Fly Point During Evacuation
Finally, everything gets put together for the first real skirmish in the game. Alerted to the Empire’s encroaching task force, led by the Star Destroyer Invincible, the Alliance evacuates their nearby base before the Imperial forces can pin them down. In an X-Wing once more, you are tasked with covering the evacuating craft as they head for hyperspace.
Unlike before, this mission requires some skirmishing with TIE fighters and bombers – indeed, that is principally what it is. Defending assorted transports is important, but the TIEs aren’t quite so vicious as in later escort missions. Also, the Invincible drops in close enough to pick off some stragglers, ensuring that certain objectives are “failed” no matter what the player does. This mission wraps up our whirlwind education:
- This is an escort mission – a recurring mission structure.
- The parameters of the mission change somewhat in the middle when the Invincible destroys half the craft that need protecting – not all missions will go as planned.
- The skills learned in the previous two missions must now be leveraged to outmaneuver classic TIE/ln fighters.
- Some enemies, like the TIE/sa bombers gunning for the remaining Rebel ships, cannot be ignored – targets must be prioritized.
There are some things that haven’t become critical to gameplay by the end of this mission – ordering your wingmates around, for instance – but these are increasingly minor parts of playing, the purview of players who want to achieve high scores or beat missions efficiently. Disabling enemy ships for capture wouldn’t appear for a few missions more, but at that point it is mostly knowing to use ion cannons instead of lasers. Components would be mixed and remixed, new Imperial ships introduced, and of course one craft left to fly in the base game – the Y-Wing – not to mention the B-Wing in the expansions.
Yes, in some ways X-Wing does just shove you out of the hangar and hopes for the best, but it demands that you learn just a few steps at a time. I found that a nice surprise, and perhaps one reason this series has such lasting, classic appeal.
Catch Dix between sorties at firstname.lastname@example.org, or on Twitter as @blueofthekin.
I have so many fond memories of this game. They’re more of the generally positive though, since I played it so long ago. This and the other Star Wars space sim games all sort of meld together in my mind to the point that I don’t remember which one had what features or story lines. I do remember this one and the others having some punishingly, joystick smashing-ly hard missions. As you so eloquently stated Dix, this game does hold your hand a bit, but quickly escalates.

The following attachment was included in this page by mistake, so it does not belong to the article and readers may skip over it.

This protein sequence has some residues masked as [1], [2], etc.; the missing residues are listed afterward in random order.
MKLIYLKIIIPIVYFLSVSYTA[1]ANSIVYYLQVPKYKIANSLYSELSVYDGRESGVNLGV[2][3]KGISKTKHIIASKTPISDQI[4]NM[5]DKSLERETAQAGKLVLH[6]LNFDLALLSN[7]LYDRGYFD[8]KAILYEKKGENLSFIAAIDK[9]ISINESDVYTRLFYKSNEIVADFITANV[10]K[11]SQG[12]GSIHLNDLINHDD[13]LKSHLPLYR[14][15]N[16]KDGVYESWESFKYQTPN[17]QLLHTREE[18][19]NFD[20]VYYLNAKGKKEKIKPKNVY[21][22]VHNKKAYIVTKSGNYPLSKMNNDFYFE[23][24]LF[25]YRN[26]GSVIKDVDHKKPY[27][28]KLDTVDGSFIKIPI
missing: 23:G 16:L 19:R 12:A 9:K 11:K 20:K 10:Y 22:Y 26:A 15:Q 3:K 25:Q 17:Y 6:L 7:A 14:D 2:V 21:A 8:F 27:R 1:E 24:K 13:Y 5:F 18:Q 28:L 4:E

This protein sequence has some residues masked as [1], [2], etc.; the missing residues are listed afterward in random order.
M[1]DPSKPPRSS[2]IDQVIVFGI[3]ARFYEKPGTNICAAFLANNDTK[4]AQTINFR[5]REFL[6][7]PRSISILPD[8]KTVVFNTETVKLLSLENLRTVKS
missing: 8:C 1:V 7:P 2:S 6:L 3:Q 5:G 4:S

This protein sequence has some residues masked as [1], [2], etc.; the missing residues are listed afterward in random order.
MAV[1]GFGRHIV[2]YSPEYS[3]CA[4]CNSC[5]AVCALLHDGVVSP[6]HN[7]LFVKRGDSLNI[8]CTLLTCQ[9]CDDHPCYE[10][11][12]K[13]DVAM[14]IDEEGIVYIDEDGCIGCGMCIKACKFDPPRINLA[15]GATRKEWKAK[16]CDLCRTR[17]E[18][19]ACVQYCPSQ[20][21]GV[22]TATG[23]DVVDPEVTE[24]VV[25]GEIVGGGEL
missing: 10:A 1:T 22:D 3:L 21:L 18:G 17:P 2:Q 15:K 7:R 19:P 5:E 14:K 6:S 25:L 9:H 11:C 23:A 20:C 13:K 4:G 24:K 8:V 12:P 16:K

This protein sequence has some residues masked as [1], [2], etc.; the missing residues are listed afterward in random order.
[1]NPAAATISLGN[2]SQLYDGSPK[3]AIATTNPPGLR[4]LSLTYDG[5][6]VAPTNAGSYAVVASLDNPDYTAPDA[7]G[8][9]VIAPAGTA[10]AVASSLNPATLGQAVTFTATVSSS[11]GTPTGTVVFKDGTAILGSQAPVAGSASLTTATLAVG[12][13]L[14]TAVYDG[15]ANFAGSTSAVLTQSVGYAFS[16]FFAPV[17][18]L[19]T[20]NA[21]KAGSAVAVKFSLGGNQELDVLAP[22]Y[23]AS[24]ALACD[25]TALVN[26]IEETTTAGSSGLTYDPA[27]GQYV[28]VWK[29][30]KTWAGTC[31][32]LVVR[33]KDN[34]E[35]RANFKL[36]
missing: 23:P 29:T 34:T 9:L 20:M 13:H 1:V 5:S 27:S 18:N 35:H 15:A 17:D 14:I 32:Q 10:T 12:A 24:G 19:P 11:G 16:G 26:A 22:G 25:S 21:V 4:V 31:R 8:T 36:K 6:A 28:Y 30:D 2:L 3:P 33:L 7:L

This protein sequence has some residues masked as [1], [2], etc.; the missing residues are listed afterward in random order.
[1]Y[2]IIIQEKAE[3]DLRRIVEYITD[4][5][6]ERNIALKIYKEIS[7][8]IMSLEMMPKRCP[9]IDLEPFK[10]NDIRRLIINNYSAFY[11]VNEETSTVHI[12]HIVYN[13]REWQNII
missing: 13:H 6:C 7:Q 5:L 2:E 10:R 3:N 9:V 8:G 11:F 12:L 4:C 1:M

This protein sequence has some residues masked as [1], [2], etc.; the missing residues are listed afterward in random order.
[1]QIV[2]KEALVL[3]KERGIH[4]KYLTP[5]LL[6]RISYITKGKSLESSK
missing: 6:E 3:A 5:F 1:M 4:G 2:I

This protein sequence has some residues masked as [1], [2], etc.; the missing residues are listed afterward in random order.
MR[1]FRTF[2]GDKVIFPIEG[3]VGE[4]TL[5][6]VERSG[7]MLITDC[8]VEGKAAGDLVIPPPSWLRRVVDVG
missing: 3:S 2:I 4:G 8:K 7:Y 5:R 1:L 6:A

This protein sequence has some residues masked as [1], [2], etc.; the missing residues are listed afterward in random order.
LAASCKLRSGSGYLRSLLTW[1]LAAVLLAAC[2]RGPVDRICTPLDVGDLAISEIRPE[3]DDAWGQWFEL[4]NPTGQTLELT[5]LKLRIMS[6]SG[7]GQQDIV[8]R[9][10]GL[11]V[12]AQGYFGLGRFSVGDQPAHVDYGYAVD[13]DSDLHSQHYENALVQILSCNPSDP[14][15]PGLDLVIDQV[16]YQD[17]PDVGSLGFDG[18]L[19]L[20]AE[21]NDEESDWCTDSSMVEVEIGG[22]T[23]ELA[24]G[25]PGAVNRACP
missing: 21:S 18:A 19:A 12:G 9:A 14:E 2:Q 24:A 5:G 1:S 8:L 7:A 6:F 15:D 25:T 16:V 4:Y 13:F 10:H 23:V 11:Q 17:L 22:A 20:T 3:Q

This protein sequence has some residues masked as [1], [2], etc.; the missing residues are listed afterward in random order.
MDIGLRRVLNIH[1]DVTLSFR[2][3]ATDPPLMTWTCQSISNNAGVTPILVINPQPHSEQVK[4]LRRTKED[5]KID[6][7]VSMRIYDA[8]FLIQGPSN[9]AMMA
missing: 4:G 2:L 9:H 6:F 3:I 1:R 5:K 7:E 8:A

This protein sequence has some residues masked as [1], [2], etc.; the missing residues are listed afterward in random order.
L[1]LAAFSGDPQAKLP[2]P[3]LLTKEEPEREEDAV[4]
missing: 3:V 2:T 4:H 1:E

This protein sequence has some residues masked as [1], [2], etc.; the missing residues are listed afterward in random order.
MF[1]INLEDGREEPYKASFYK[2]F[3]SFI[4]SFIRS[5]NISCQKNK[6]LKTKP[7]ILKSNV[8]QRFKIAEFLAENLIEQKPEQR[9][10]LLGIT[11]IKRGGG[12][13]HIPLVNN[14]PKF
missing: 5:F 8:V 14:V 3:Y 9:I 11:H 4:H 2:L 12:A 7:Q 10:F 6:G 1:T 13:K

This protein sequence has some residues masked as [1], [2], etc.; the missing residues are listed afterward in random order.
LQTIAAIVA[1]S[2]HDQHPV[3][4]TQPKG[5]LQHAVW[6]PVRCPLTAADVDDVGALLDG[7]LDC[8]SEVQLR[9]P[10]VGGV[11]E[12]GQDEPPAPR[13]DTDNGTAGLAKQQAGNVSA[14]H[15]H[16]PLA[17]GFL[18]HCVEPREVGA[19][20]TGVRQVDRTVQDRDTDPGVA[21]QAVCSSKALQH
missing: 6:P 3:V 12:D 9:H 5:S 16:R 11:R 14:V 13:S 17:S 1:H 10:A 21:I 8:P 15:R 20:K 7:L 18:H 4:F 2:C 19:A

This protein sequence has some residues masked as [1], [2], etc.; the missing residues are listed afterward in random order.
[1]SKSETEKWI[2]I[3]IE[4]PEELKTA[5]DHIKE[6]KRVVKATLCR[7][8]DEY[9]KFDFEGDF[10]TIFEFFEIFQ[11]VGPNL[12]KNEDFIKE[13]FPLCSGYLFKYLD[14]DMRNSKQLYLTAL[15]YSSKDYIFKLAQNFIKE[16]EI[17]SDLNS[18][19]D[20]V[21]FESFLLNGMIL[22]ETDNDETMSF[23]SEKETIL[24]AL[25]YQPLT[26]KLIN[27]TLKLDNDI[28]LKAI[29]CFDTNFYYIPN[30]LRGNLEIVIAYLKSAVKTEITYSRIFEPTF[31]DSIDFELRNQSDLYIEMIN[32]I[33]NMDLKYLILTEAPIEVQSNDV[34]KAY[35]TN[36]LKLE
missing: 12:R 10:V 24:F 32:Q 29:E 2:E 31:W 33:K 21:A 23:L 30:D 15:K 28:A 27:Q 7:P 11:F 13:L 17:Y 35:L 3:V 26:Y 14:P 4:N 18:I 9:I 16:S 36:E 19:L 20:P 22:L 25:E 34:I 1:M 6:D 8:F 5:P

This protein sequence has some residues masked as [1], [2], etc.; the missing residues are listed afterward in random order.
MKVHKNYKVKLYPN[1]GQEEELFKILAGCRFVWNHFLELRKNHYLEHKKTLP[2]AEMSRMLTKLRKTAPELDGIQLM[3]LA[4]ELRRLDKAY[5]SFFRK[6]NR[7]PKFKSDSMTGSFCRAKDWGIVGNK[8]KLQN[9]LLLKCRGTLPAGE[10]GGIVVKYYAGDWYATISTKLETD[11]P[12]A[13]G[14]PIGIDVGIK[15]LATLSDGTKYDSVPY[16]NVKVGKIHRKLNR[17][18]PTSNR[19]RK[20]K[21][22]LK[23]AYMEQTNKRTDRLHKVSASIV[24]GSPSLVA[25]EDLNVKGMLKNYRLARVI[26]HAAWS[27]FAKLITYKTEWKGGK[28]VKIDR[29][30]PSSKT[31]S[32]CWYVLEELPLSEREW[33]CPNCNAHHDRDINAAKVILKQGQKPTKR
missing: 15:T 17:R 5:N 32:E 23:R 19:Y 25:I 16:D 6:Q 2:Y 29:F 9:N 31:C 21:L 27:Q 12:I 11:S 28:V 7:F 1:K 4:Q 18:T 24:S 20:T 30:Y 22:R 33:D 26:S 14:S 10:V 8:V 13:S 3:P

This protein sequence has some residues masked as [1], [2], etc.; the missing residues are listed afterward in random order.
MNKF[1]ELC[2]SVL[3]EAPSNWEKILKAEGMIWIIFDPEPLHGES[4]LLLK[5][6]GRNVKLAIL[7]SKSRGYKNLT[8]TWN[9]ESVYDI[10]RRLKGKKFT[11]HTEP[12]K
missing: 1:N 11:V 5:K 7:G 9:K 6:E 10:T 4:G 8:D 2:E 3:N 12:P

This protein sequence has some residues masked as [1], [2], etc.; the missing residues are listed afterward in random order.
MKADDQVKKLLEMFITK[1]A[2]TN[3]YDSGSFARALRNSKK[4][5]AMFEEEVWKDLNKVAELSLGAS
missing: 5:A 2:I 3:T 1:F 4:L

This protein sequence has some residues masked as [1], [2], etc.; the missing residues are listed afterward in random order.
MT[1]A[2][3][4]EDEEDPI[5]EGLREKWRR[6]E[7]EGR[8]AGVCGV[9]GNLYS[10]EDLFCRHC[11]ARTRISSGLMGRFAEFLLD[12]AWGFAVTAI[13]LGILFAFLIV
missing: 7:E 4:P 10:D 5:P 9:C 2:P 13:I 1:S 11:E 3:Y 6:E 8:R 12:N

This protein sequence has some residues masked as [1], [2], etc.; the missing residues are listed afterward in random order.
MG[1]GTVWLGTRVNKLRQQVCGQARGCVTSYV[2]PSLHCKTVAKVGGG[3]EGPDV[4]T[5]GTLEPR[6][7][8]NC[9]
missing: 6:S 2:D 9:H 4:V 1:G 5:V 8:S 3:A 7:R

It’s also natural to compare it to Wing Commander. I honestly loved them both. Each series had its own charms (although I stand by my claim that there is no Wing Commander after #2).
I think these games and others are why I, like all sane and good people, prefer inverted Y-axis controls in my games.
Anyway, it’s nice to hear from you and others that these games hold up well.
One of the games that really got me into PC gaming was Wing Commander 2, so the space combat sim is strong in me. To this day the Wing Commander series – except the bad one – hold a special place in my heart, alongside TIE Fighter, X-Wing, and the Freespace games. Dix’s point about manuals from back then (that they not only existed, but expected to be read) is intriguing in this modern tutorial-centric world. One of the great strengths of your argument, Dix, is that a game like X-Wing was playable even without the hand holding we’ve come to expect. Arguably it was no more complex than a modern sim game, yet many of us would feel lost having to turn to the manual in this day and age.
I’m delighted to hear X-Wing holds up. I should grab a copy and dig out my old flight stick.
I guess since it’s new, they can’t reduce the price right away, but $10 for a 20 year old game is silly. YOU WILL BUCKLE, GOG, YOU WILL COME BACK WITH $2.99 BEFORE I BUY.
Considering the amount of content I don’t think it’s that silly. I feel like there are more hours of gameplay in X-Wing or TIE Fighter than most new releases by virtue of them being a) from that time when there was a lot of gameplay in these sims and b) having two expansions.
Good thing I still have my manual for the game. Also the floppy disks.
This weeks winner of “The Good Old Days Weren’t Always So Good” award goes to: floppy disks. Heck I still remember taping over the notch in my 5 1/4 disks to make them write-able.